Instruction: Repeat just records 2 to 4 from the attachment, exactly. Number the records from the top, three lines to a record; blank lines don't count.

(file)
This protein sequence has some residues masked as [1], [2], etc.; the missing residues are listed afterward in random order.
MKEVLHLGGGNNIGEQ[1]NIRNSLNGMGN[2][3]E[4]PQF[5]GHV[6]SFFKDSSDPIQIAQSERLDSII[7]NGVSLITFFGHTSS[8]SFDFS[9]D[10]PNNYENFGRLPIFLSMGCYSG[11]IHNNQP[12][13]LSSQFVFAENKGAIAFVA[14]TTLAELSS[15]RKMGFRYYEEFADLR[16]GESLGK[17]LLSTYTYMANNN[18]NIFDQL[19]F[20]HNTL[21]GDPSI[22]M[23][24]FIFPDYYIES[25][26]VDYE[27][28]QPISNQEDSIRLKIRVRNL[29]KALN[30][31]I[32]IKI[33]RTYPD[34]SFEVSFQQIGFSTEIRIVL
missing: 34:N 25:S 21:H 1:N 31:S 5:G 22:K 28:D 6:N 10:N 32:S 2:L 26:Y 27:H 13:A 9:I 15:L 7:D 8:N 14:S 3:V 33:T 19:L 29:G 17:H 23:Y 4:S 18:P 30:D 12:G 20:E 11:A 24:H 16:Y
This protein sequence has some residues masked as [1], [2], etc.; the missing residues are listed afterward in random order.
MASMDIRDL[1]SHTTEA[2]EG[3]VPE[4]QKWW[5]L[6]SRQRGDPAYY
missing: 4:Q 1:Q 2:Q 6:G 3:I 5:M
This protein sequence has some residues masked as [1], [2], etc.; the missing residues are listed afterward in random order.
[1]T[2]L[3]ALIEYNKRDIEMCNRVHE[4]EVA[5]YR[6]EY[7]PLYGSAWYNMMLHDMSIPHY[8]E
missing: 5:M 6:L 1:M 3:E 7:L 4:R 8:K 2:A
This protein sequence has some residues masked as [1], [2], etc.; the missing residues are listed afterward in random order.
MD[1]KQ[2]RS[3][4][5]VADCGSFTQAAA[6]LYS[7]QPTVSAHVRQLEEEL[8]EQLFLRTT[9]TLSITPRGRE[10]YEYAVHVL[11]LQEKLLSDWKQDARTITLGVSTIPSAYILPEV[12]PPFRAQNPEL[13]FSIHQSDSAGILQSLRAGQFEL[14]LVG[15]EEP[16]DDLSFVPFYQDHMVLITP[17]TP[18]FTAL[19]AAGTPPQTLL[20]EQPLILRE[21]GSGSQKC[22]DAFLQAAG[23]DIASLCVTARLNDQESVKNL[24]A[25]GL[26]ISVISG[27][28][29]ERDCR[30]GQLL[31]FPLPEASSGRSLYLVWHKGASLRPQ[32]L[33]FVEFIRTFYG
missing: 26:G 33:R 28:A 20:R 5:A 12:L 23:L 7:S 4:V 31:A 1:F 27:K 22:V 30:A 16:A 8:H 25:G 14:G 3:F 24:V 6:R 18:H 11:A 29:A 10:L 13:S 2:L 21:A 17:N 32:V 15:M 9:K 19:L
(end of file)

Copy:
This protein sequence has some residues masked as [1], [2], etc.; the missing residues are listed afterward in random order.
MASMDIRDL[1]SHTTEA[2]EG[3]VPE[4]QKWW[5]L[6]SRQRGDPAYY
missing: 4:Q 1:Q 2:Q 6:G 3:I 5:M
This protein sequence has some residues masked as [1], [2], etc.; the missing residues are listed afterward in random order.
[1]T[2]L[3]ALIEYNKRDIEMCNRVHE[4]EVA[5]YR[6]EY[7]PLYGSAWYNMMLHDMSIPHY[8]E
missing: 5:M 6:L 1:M 3:E 7:L 4:R 8:K 2:A
This protein sequence has some residues masked as [1], [2], etc.; the missing residues are listed afterward in random order.
MD[1]KQ[2]RS[3][4][5]VADCGSFTQAAA[6]LYS[7]QPTVSAHVRQLEEEL[8]EQLFLRTT[9]TLSITPRGRE[10]YEYAVHVL[11]LQEKLLSDWKQDARTITLGVSTIPSAYILPEV[12]PPFRAQNPEL[13]FSIHQSDSAGILQSLRAGQFEL[14]LVG[15]EEP[16]DDLSFVPFYQDHMVLITP[17]TP[18]FTAL[19]AAGTPPQTLL[20]EQPLILRE[21]GSGSQKC[22]DAFLQAAG[23]DIASLCVTARLNDQESVKNL[24]A[25]GL[26]ISVISG[27][28][29]ERDCR[30]GQLL[31]FPLPEASSGRSLYLVWHKGASLRPQ[32]L[33]FVEFIRTFYG
missing: 26:G 33:R 28:A 20:R 5:A 12:L 23:L 7:S 4:V 31:A 1:F 27:K 22:V 30:A 16:A 8:H 25:G 14:G 3:F 24:V 6:R 18:H 11:A 29:A 10:L 13:S 2:L 21:A 17:N 32:V 15:M 9:K 19:L